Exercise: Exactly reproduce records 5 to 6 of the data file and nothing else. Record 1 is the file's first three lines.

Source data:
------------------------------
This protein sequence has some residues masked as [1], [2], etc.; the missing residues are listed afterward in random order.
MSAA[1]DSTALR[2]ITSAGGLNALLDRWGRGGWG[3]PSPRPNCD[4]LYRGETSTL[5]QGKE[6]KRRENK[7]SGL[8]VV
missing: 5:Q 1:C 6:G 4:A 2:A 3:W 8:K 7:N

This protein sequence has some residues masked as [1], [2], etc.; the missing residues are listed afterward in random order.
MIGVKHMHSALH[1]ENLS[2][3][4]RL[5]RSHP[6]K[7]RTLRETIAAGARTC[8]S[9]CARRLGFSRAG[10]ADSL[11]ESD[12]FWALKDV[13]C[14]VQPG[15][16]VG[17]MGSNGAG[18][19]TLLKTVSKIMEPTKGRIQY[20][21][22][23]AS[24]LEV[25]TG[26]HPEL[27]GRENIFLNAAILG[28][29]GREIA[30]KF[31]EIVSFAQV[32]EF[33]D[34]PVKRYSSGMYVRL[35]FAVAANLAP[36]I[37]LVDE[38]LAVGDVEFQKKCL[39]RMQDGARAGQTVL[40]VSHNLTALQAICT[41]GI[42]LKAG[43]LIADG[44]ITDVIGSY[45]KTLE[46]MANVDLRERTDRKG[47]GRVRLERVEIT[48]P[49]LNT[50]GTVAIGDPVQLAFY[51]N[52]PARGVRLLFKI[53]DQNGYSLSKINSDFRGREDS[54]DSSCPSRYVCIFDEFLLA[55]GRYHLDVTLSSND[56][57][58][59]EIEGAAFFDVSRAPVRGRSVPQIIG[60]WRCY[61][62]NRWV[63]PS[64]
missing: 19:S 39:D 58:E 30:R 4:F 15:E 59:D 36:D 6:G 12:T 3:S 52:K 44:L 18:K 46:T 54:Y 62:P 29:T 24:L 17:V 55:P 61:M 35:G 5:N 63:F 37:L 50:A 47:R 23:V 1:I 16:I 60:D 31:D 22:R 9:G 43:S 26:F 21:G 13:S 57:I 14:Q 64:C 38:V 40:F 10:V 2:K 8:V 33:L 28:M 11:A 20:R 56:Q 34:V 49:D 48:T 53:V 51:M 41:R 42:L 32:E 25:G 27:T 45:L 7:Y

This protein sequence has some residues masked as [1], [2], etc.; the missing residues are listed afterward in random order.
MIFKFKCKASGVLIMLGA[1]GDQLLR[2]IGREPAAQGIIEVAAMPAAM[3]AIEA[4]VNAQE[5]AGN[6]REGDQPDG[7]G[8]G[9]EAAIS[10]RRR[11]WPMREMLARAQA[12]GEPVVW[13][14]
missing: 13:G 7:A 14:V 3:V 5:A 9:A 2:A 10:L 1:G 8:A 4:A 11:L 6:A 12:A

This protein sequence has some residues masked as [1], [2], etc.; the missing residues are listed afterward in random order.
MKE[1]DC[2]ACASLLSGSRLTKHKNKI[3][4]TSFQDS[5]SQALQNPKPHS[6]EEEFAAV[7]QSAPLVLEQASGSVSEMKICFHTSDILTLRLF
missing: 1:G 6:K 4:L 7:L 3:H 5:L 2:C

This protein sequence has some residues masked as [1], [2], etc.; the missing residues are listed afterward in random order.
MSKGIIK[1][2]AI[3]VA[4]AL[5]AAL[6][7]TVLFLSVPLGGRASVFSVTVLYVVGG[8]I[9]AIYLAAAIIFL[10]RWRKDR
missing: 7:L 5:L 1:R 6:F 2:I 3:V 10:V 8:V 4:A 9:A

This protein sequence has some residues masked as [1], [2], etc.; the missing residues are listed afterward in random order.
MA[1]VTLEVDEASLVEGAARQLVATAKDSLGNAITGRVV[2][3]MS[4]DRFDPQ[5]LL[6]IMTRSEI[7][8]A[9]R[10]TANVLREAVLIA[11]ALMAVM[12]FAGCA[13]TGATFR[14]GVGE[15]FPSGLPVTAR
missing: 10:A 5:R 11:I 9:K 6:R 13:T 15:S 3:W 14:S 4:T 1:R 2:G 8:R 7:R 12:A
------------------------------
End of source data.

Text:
This protein sequence has some residues masked as [1], [2], etc.; the missing residues are listed afterward in random order.
MSKGIIK[1][2]AI[3]VA[4]AL[5]AAL[6][7]TVLFLSVPLGGRASVFSVTVLYVVGG[8]I[9]AIYLAAAIIFL[10]RWRKDR
missing: 7:L 5:L 1:R 6:F 2:I 3:V 10:V 8:V 4:A 9:A

This protein sequence has some residues masked as [1], [2], etc.; the missing residues are listed afterward in random order.
MA[1]VTLEVDEASLVEGAARQLVATAKDSLGNAITGRVV[2][3]MS[4]DRFDPQ[5]LL[6]IMTRSEI[7][8]A[9]R[10]TANVLREAVLIA[11]ALMAVM[12]FAGCA[13]TGATFR[14]GVGE[15]FPSGLPVTAR
missing: 10:A 5:R 11:I 9:K 6:R 13:T 15:S 3:W 14:S 4:T 1:R 2:G 8:R 7:R 12:A